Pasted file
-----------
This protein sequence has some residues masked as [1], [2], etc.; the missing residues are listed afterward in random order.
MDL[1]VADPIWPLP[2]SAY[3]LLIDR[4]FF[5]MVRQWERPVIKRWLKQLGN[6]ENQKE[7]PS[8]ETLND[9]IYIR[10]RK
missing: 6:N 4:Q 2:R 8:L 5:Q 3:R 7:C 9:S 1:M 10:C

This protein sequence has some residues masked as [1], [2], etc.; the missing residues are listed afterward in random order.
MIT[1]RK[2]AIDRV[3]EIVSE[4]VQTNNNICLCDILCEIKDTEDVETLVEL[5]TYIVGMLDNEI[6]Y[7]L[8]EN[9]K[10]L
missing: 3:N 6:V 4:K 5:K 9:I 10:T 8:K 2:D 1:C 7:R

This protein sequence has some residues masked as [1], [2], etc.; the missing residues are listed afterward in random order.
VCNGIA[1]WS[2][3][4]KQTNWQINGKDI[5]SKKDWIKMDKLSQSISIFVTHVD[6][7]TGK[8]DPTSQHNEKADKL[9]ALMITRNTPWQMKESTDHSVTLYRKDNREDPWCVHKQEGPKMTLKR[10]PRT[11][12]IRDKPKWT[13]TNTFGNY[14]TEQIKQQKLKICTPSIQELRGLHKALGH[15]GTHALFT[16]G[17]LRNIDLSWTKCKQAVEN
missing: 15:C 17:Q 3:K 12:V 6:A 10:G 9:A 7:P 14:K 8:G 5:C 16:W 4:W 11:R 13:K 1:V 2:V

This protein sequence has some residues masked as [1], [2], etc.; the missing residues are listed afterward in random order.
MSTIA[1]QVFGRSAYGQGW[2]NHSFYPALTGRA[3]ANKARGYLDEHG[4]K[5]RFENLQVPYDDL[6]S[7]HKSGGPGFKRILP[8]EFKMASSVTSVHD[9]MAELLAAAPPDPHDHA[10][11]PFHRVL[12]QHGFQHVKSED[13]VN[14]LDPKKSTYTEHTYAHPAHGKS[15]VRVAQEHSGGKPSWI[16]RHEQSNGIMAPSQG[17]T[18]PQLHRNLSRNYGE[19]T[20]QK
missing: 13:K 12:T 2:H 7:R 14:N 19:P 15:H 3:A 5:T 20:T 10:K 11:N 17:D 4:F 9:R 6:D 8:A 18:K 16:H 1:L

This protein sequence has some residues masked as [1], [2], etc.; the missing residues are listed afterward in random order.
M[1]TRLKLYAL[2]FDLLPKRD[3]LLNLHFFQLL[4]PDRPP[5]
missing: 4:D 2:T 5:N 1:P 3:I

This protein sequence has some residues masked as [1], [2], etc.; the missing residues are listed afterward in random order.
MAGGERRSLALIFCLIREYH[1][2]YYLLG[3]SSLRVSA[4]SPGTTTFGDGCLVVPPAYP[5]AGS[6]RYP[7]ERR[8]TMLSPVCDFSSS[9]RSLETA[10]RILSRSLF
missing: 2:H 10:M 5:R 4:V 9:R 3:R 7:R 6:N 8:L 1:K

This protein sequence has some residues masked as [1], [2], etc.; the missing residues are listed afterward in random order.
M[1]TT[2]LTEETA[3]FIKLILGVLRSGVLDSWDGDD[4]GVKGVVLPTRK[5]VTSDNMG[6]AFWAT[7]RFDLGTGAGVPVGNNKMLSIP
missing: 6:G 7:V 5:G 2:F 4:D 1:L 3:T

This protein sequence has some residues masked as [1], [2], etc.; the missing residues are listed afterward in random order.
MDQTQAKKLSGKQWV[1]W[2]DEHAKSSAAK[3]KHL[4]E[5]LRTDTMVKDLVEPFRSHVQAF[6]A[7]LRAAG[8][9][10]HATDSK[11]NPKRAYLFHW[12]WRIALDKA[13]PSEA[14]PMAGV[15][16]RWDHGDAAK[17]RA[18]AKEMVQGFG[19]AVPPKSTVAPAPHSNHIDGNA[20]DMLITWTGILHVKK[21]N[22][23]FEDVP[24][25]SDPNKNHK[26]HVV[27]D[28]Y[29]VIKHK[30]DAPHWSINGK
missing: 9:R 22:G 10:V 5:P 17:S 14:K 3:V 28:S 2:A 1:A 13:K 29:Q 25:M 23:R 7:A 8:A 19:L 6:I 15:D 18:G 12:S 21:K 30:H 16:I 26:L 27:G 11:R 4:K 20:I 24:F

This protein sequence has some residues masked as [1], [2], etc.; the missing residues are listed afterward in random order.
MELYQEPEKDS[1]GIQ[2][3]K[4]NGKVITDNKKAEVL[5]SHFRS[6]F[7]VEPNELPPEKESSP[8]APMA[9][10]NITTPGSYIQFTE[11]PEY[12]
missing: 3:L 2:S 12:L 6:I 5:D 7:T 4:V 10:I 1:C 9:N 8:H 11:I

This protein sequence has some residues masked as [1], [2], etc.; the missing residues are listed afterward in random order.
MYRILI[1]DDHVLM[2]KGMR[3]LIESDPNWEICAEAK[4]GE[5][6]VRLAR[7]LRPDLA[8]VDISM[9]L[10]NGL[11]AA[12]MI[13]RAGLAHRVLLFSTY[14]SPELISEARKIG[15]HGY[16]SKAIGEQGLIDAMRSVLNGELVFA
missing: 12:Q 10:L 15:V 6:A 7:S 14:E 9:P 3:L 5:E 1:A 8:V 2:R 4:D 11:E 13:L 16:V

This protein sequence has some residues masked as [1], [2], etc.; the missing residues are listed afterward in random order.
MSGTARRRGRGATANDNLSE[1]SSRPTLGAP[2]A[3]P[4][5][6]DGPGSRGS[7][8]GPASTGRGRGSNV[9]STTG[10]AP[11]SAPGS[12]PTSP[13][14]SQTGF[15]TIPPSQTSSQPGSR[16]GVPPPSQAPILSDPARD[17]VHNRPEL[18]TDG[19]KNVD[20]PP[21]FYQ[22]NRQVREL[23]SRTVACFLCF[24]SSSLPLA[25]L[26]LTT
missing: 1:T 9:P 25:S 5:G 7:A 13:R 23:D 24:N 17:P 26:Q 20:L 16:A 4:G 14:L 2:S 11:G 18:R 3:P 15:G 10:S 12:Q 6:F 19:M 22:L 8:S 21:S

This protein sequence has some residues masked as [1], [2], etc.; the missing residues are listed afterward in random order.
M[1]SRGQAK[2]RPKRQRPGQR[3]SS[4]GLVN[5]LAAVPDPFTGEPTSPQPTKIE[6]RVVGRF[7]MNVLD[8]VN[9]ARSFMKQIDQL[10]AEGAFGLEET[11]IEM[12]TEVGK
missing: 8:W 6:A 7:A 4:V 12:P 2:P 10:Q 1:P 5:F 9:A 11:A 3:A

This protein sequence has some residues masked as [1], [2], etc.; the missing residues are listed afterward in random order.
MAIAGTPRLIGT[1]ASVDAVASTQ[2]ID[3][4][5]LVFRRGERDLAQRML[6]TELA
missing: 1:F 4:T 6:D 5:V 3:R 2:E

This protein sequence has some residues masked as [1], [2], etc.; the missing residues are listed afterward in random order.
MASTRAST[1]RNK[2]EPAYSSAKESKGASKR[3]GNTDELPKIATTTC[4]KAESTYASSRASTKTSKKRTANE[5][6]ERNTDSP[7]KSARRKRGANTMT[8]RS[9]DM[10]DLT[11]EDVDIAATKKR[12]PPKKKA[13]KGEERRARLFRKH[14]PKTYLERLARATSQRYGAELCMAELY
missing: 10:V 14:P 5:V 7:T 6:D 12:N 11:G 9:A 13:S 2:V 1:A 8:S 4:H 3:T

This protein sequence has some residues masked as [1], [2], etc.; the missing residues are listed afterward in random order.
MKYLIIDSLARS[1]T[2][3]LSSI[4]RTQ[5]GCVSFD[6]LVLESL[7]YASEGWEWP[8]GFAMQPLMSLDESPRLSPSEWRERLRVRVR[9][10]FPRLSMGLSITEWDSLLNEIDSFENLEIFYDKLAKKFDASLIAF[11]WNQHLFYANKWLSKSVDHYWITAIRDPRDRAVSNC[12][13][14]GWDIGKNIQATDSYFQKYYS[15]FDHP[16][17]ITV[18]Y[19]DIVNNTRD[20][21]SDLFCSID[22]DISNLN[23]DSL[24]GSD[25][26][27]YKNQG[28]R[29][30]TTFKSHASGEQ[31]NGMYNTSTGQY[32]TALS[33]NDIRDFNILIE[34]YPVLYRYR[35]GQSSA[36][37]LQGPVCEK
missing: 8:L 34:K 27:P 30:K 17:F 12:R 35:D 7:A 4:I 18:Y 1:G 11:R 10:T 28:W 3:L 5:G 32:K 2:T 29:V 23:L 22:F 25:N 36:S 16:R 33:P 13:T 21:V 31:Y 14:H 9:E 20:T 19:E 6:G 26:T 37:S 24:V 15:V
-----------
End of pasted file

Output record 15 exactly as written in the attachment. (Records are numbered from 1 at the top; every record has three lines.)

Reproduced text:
This protein sequence has some residues masked as [1], [2], etc.; the missing residues are listed afterward in random order.
MKYLIIDSLARS[1]T[2][3]LSSI[4]RTQ[5]GCVSFD[6]LVLESL[7]YASEGWEWP[8]GFAMQPLMSLDESPRLSPSEWRERLRVRVR[9][10]FPRLSMGLSITEWDSLLNEIDSFENLEIFYDKLAKKFDASLIAF[11]WNQHLFYANKWLSKSVDHYWITAIRDPRDRAVSNC[12][13][14]GWDIGKNIQATDSYFQKYYS[15]FDHP[16][17]ITV[18]Y[19]DIVNNTRD[20][21]SDLFCSID[22]DISNLN[23]DSL[24]GSD[25][26][27]YKNQG[28]R[29][30]TTFKSHASGEQ[31]NGMYNTSTGQY[32]TALS[33]NDIRDFNILIE[34]YPVLYRYR[35]GQSSA[36][37]LQGPVCEK
missing: 8:L 34:K 27:P 30:K 17:F 12:R 35:D 7:A 4:I 18:Y 1:G 11:R 10:T 28:W 3:L 5:G 32:K 2:T 29:V 23:L 22:F 25:N 36:S 16:R 33:P 13:T 21:V 31:Y 14:H 9:E 20:T 19:E 6:G 26:T 37:S 24:V 15:V